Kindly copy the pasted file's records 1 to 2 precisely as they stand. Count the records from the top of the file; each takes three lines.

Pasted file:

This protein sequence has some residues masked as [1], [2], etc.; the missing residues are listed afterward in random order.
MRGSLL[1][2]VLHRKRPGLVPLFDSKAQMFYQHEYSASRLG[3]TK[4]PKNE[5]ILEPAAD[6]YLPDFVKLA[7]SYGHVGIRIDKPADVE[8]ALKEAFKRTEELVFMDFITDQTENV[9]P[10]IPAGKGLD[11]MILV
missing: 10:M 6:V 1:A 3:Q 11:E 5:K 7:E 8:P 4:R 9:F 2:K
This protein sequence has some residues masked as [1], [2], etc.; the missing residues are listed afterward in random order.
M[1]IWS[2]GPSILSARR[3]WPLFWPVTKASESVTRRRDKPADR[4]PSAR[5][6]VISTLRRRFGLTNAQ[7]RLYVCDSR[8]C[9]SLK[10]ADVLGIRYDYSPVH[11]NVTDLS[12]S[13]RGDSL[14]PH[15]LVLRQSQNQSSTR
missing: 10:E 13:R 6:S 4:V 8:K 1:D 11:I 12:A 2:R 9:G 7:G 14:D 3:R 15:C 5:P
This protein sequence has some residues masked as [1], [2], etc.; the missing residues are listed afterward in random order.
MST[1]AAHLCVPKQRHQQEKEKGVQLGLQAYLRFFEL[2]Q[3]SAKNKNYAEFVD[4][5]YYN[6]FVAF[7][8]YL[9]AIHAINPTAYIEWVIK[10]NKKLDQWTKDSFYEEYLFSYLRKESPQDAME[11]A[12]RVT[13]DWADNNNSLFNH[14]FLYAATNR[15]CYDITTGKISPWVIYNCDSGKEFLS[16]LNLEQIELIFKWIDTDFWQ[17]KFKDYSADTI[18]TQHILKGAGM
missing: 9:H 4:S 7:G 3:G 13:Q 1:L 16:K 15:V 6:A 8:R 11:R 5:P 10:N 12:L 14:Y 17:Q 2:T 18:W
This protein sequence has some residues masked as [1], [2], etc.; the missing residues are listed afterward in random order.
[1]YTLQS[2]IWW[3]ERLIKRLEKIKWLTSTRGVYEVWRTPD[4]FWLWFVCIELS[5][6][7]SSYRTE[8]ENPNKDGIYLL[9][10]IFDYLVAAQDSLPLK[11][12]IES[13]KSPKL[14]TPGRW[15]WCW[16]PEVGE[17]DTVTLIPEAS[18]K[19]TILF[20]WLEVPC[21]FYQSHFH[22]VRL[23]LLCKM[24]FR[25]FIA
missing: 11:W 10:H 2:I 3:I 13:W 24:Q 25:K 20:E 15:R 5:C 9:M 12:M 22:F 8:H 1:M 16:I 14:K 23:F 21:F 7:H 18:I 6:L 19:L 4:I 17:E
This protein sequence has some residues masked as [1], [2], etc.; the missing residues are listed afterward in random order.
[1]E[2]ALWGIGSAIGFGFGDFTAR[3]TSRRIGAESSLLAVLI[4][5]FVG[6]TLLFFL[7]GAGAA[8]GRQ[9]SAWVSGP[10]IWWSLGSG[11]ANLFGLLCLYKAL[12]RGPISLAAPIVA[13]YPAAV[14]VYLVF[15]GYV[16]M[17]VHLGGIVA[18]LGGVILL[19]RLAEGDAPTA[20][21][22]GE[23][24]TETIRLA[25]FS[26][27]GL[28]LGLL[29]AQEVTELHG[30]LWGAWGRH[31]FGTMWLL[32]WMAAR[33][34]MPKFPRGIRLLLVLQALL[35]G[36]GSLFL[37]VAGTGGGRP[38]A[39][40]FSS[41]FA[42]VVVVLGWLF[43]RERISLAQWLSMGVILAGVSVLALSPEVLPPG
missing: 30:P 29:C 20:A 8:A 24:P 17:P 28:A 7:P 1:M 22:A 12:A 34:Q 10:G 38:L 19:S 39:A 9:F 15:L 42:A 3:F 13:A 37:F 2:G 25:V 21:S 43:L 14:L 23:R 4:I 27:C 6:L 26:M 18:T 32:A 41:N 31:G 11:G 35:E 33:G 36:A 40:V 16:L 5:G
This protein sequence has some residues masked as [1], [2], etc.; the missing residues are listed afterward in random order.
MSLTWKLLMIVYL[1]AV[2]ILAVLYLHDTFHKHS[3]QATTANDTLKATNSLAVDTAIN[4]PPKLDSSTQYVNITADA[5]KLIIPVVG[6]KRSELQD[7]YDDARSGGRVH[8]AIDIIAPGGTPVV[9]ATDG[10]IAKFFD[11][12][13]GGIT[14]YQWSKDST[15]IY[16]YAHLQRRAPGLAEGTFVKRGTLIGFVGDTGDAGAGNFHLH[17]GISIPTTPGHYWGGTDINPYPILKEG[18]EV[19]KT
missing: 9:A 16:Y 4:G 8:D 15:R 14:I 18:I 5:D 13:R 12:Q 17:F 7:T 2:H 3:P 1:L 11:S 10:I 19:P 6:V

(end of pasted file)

This protein sequence has some residues masked as [1], [2], etc.; the missing residues are listed afterward in random order.
MRGSLL[1][2]VLHRKRPGLVPLFDSKAQMFYQHEYSASRLG[3]TK[4]PKNE[5]ILEPAAD[6]YLPDFVKLA[7]SYGHVGIRIDKPADVE[8]ALKEAFKRTEELVFMDFITDQTENV[9]P[10]IPAGKGLD[11]MILV
missing: 10:M 6:V 1:A 3:Q 11:E 5:K 7:E 8:P 4:R 9:F 2:K
This protein sequence has some residues masked as [1], [2], etc.; the missing residues are listed afterward in random order.
M[1]IWS[2]GPSILSARR[3]WPLFWPVTKASESVTRRRDKPADR[4]PSAR[5][6]VISTLRRRFGLTNAQ[7]RLYVCDSR[8]C[9]SLK[10]ADVLGIRYDYSPVH[11]NVTDLS[12]S[13]RGDSL[14]PH[15]LVLRQSQNQSSTR
missing: 10:E 13:R 6:S 4:V 8:K 1:D 11:I 12:A 2:R 9:G 7:G 14:D 3:R 15:C 5:P